bth_massageMore than 15 percent of the population suffers from chronic pain related to the joints and musculoskeletal system.  Lack of exercise combined with obesity, occupation related physical stress, sports and hobby related injuries and other phenomena contribute to this statistic.  Many people choose massage therapy, often after suffering for a long time and not finding resolution with other treatments.

Chronic pain is a pain sensation that lingers longer than would be expected, versus acute pain from a recent injury.  Chronic pain may start acutely, from an injury for example, and then remain for a disproportionate period of time.  It can then transform into a more diffuse, longer-lasting pain condition.

Most recent research is showing that fibromyalgia pain originates in the muscles (not in the head).  The role of massage is particularly beneficial for this condition.  Those with chronic fatigue syndrome also frequently experience debilitating, body-wide pain.

Chronic pain complaints may develop either from or into an interactive process involving metabolic factors, such as food or allergies; psychological stressors; chemical or environmental impacts; or any number of sensory system irritants.  This produces an overactivity of the sympathetic nervous system – the system in “high-gear” during the fight-or-flight response.  Prolonged, excess sympathetic system activity can generate  pain in various regions of the body.  Factors that become perpetuating include insomnia, poor sleep, lack of exercise or movement, fatigue, and psychological stress and depression.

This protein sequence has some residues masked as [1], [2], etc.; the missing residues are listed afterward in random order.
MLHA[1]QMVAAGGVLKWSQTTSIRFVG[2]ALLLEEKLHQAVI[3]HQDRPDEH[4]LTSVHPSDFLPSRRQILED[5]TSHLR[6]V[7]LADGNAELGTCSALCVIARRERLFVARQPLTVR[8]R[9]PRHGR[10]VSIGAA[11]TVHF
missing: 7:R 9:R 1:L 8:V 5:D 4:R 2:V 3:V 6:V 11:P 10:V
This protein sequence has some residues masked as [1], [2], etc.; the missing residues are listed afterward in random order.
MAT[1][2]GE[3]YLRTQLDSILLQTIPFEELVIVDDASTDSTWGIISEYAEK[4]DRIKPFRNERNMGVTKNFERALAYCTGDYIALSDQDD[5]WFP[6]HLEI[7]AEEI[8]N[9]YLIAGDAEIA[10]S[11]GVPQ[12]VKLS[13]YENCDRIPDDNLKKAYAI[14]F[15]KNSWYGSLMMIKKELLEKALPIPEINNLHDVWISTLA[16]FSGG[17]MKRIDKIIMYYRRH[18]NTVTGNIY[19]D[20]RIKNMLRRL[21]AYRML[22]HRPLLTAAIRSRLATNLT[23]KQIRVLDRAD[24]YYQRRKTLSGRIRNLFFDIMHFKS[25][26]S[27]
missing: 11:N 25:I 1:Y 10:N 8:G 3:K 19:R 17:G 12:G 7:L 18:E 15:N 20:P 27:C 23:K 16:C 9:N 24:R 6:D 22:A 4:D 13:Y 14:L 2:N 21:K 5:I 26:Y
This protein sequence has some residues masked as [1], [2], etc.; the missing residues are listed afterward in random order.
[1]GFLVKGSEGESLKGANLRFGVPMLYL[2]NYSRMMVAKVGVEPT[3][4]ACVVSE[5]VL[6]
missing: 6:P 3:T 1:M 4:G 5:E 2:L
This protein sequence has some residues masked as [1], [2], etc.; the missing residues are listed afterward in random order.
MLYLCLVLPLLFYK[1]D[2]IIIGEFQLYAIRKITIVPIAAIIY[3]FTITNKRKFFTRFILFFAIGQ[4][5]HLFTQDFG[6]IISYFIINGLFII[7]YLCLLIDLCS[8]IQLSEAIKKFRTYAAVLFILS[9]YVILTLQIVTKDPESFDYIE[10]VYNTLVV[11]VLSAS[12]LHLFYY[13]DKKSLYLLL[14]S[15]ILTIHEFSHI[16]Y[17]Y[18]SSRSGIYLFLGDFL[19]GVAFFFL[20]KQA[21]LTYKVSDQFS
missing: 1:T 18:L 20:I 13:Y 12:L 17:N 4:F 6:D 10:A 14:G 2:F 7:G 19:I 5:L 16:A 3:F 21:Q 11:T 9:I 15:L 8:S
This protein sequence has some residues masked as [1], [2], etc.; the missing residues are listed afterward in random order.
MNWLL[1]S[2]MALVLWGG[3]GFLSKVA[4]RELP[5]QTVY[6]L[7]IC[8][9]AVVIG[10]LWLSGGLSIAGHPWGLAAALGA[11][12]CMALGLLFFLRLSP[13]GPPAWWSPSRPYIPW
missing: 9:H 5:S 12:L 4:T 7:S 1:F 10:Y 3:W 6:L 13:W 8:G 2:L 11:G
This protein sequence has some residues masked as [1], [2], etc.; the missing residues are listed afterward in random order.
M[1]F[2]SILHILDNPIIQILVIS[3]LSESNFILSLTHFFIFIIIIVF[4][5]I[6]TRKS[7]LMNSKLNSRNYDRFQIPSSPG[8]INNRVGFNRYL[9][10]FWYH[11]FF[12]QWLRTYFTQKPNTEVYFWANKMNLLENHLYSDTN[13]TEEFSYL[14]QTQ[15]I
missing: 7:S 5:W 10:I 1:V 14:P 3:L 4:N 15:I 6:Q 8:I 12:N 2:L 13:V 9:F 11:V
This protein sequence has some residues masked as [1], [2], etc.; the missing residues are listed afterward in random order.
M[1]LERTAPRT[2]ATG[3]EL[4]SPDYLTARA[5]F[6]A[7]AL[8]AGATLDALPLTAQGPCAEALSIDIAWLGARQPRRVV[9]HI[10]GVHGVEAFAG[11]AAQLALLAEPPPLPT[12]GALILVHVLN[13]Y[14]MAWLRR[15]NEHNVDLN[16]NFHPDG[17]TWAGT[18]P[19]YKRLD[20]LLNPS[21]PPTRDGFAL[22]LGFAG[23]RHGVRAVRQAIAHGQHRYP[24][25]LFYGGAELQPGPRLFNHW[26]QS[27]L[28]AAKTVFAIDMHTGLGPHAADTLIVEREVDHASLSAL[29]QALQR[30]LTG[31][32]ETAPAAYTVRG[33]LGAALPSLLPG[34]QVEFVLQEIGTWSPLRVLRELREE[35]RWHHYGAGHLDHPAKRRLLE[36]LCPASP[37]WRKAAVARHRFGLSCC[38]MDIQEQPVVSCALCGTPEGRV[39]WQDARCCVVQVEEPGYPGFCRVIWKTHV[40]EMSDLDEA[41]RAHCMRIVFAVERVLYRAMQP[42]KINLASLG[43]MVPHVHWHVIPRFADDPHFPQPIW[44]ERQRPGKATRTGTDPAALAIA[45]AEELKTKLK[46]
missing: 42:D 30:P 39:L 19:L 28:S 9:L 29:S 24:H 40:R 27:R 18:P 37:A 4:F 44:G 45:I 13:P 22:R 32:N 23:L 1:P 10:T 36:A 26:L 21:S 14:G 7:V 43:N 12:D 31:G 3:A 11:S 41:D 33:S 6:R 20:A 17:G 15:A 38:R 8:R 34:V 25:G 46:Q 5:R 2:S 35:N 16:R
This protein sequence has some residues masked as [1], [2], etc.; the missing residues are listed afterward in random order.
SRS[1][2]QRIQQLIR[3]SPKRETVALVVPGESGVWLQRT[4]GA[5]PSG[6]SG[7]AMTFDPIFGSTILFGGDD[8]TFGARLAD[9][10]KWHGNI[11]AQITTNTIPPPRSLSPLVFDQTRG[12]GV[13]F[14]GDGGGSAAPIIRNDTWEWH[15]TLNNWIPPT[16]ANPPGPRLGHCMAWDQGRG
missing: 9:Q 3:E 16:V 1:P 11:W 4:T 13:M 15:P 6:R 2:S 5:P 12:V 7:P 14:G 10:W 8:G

According to Rolfing and Feldenkrais practitioner Robert Schleip, “our body’s richest sensory organ is not the nose, ears, eyes, or mouth – but rather the myofascial system”.  With the largest amount of sensory information coming in to the central nervous system through the myofascial tissues, massage therapists have a great opportunity to decrease the barrage of nervous system input from pain receptors.

By addressing different areas of the body, soft-tissue therapists can change the entire sensorimotor experience for the individual.  Massage therapy is an intervention that reduces the noxious input from the myofascial tissues.  By decreasing this input and reducing the sensitivity of the neural pain receptors, massage therapy is able to break the perpetual cycle of pain.

Chronic pain may also involve trigger points.  These are areas of tissue with ischemia and lactic acid build up.  Trigger points can create local nerve fiber impairment or aggravation, leading to increased pain.  Many times, soft-tissue pain is not produced by a local tissue, but is referred from some other location.  Therapists recognize the characteristics of referred pain sensation and adapt their therapy accordingly.

Massage is beneficial in improving sleep, reducing anxiety and stress levels.  For many, finding relief through skillful soft-tissue therapy can be a life-changing experience.  Call the office and book your massage today!  802-655-0354

Chiropractic Economics, The Soft-tissue Solution, Whitney Lowe, September 21, 2011, pg. 76